Swimmer still has high hopes for a strait crossing

After strong winds snuffed out her hopes of making a two-way swim across Juan de Fuca Strait at the beginning of August, Susan Simmons is keeping a close eye on other dates to make her attempt.

She has her sights on next weekend or Sept. 1.

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Tides and winds will determine when Simmons sets out from Ogden Point on a swim to Port Angeles and back, a 70-kilometre journey she expects will take about 24 hours. She would be the first person to accomplish that feat, with her swim sanctioned by the Masters Swimming Association of B.C.

Simmons said she still isn’t able to pinpoint when conditions will be good enough.

“We can’t tell about the weather yet,” she said. “It’s a bit too soon.”

To keep in shape, in the meantime, Simmons accompanied fellow long-distance swimmer Rama DelaRosa on a portion of her swim around Salt Spring Island and swims 10 kilometres several times each week.

Simmons, who has had multiple sclerosis for more than 20 years, is also a member of the MS Warriors dragon boat team competing this weekend at the Victoria Dragon Boat Festival.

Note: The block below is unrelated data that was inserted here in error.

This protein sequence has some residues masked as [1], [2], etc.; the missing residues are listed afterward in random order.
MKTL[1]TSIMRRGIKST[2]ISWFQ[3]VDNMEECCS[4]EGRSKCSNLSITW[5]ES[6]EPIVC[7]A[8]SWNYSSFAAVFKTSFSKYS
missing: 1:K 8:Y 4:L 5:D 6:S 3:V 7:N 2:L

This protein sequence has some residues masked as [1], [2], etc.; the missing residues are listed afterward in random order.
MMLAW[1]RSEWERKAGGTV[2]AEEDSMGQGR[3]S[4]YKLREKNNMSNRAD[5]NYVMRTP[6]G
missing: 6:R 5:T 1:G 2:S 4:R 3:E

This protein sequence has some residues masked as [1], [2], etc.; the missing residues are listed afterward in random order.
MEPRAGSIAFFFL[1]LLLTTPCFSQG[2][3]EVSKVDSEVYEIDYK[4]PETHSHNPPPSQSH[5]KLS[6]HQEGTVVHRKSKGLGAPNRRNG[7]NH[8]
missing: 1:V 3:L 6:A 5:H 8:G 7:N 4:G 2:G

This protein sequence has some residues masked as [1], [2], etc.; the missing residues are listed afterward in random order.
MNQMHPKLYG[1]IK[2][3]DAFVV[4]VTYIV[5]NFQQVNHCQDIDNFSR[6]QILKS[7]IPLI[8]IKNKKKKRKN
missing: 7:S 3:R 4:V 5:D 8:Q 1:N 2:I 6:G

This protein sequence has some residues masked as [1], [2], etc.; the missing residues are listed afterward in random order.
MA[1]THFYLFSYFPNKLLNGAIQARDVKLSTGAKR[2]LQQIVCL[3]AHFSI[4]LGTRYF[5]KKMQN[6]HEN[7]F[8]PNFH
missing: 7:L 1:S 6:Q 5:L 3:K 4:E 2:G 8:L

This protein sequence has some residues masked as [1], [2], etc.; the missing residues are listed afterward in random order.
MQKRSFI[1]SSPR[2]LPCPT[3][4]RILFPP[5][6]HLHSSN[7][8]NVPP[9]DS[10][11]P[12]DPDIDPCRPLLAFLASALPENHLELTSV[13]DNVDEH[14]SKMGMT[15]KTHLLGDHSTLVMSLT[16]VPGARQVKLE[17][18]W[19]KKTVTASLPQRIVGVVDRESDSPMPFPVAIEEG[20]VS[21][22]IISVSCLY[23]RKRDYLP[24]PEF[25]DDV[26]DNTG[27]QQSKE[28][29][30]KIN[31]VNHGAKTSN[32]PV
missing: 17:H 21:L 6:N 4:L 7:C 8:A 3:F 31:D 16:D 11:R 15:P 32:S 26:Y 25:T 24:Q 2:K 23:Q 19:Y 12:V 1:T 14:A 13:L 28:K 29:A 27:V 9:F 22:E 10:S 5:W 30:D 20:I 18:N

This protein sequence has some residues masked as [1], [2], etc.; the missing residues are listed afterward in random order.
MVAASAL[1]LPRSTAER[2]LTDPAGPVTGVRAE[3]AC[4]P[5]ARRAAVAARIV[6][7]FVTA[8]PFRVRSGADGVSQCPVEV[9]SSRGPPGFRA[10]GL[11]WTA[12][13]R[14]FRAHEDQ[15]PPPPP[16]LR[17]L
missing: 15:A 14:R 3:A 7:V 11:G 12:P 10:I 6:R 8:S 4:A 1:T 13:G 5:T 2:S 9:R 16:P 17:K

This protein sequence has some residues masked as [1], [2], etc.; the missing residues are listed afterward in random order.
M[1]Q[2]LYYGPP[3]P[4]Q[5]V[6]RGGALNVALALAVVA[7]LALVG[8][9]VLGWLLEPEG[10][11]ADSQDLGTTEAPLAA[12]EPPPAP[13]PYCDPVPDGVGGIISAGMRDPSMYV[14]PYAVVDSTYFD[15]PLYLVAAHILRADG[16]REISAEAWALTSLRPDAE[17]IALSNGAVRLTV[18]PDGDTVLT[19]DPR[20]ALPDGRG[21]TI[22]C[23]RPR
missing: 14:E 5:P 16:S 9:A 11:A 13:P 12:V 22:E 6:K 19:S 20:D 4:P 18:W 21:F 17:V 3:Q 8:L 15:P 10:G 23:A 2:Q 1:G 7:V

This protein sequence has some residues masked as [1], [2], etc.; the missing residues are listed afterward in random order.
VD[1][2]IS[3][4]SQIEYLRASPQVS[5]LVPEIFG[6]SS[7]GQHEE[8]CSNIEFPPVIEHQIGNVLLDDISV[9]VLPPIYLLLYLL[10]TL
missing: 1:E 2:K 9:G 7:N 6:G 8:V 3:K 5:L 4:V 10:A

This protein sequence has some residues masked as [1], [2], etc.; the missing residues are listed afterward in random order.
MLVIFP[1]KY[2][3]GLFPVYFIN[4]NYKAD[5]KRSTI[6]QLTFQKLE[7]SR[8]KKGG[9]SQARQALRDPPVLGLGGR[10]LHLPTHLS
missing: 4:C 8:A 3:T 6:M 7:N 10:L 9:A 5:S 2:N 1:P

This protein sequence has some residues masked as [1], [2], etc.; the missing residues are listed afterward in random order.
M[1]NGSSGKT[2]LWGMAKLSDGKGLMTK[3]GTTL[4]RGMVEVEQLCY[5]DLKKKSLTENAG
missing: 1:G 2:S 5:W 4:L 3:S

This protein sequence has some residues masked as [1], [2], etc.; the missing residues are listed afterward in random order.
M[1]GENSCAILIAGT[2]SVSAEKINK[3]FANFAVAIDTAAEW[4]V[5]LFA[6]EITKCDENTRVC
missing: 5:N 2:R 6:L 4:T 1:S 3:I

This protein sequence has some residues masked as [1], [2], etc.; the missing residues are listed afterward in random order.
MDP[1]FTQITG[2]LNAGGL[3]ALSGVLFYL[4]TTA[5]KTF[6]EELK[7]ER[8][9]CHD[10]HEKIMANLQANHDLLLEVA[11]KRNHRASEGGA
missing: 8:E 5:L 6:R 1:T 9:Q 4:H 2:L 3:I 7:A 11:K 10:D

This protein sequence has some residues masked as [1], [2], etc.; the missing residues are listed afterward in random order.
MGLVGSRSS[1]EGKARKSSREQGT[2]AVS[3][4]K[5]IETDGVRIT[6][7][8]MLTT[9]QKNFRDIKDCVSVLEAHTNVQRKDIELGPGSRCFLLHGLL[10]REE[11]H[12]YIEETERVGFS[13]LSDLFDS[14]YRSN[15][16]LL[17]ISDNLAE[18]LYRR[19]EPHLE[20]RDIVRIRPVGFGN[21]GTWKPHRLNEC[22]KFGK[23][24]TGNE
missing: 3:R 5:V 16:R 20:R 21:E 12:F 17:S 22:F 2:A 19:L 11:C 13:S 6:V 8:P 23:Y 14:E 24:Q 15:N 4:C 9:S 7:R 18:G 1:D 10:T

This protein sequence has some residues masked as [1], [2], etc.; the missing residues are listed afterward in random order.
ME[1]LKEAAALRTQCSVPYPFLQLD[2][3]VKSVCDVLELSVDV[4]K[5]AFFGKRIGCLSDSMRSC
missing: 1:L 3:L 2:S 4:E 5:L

Fellow distance swimmer Brent Hobbs, who has swum the English Channel, said Simmons is taking on a “major challenge.” He said conditions could be tough for her with the effect of the current from the open ocean meeting the current in the strait.

Add a rise in wind speed during the attempt and that could put Simmons in rough water he calls the “washing machine.”

Simmons and fellow Victorian Jill Yoneda made successful one-way crossings of Juan de Fuca Strait last year, and Yoneda has gone on to become the first person to do a back-and-forth swim in the Strait of Georgia.

She made it from Nanaimo to Sechelt and back to Lasqueti Island, swimming from late afternoon Aug. 3 to early evening Aug. 4.

DelaRosa completed 80 kilometres in 40 hours of swimming over six days in her Salt Spring swim, the second time she has done it in two years. She has raised thousands of dollars for the Georgia Strait Alliance’s efforts to protect orcas. Once donations hit $10,000, an anonymous supporter will match it.

DelaRosa said that after completing this year’s effort, she thinks she could do the swim in four days.

“This year was awesome,” she said. “Even the day where we had really strong opposing winds, there was a small-craft advisory, we had gusts up to 20 km/h, I was just crashing through the waves with a big, old smile on my face. It just felt great.”

DelaRosa said she was happy to have Simmons join her for a stint.

“She came out for a sweet little sunset swim on Day 5,” she said. “It was really nice to share my neck of the pond with Susan.”


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